In Vitro Studies of Exchanges between Replicative and Translesion DNA Polymerases in the Eukaryotic Post-replication Repair Pathway

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Author(s)

Abstract

The mono-ubiquitination of proliferating cell nuclear antigen (PCNA) by the RAD6-RAD18 complex is involved in the regulation of translesion DNA synthesis, which is one of the sub-pathways of post-replication repair. Translesion DNA polymerases that belong to the Y-family of DNA polymerases have ubiquitin interacting domains, which are required for high affinity binding to mono-ubiquitinated PCNA. This suggests an attractive model for mediating polymerase switching in which PCNA is mono-ubiquitinated at the stalled 3′ end of the replication fork, and the mono-ubiquitinated PCNA recruits translesion DNA polymerases for bypass replication. However, the fate of the replicative DNA polymerases at the damage site, the regulatory mechanism(s) governing the ubiquitination and the mechanism(s) controlling the switch back to replicative DNA polymerase after translesion DNA synthesis, are still obscure. Biochemical analyses in general, and reconstitution systems with purified proteins, in particular, provide powerful tools for addressing such questions, and have provided insights into the unexpected nature of polymerase switching. The possibility of whether the biochemical events demonstrated <i>in vitro</i> mimic <i>in vivo</i> cellular events in response to DNA damage is discussed.<br>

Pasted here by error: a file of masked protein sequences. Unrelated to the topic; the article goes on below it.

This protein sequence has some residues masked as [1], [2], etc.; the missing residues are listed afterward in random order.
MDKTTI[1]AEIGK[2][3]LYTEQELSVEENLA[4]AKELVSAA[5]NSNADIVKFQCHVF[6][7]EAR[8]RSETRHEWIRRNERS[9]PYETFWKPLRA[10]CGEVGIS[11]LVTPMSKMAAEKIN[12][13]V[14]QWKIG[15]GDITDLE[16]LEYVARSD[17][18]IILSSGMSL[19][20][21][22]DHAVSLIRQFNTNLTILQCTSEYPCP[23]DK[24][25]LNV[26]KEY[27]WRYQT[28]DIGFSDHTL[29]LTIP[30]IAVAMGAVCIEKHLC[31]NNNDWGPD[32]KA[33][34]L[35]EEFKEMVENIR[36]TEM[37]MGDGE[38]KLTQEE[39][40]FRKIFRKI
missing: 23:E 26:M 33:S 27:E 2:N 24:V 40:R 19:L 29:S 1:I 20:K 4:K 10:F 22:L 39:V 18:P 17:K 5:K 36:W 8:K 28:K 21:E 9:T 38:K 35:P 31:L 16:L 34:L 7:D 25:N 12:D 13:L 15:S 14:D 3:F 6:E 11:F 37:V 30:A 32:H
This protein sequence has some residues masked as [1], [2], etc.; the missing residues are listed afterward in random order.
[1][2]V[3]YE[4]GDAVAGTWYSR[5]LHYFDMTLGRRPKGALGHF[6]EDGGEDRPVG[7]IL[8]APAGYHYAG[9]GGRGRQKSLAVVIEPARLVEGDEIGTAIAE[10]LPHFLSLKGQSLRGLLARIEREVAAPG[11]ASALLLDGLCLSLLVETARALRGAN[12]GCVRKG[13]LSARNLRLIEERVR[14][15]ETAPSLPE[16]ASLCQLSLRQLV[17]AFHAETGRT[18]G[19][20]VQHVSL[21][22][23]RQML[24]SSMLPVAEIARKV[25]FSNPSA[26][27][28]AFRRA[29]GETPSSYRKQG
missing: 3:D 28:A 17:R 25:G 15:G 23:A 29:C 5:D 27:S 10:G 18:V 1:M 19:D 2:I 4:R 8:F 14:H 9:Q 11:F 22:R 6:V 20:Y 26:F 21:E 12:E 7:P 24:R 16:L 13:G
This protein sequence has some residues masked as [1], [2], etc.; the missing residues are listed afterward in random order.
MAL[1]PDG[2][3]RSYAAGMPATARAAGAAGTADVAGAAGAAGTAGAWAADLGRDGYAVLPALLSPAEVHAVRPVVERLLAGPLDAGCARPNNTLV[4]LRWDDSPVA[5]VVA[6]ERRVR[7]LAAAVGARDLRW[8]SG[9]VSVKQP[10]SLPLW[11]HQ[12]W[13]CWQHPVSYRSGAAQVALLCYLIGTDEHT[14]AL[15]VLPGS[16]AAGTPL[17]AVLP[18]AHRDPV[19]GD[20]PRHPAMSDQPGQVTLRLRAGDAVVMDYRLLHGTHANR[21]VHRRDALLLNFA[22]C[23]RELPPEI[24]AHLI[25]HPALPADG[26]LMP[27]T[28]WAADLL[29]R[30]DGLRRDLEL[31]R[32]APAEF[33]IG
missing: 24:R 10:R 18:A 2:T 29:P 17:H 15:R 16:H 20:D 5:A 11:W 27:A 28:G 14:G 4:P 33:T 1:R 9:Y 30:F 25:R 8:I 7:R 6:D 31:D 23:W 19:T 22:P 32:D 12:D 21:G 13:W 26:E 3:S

Journal

  • Genes and Environment

    Genes and Environment 34(2), 70-76, 2012-05-20

    The Japanese Environmental Mutagen Society

References:  55

Codes

  • NII Article ID (NAID)
    10030311492
  • NII NACSIS-CAT ID (NCID)
    AA1212552X
  • Text Lang
    ENG
  • Article Type
    REV
  • ISSN
    18807046
  • NDL Article ID
    023634465
  • NDL Call No.
    Z78-A397
  • Data Source
    CJP  NDL  J-STAGE 
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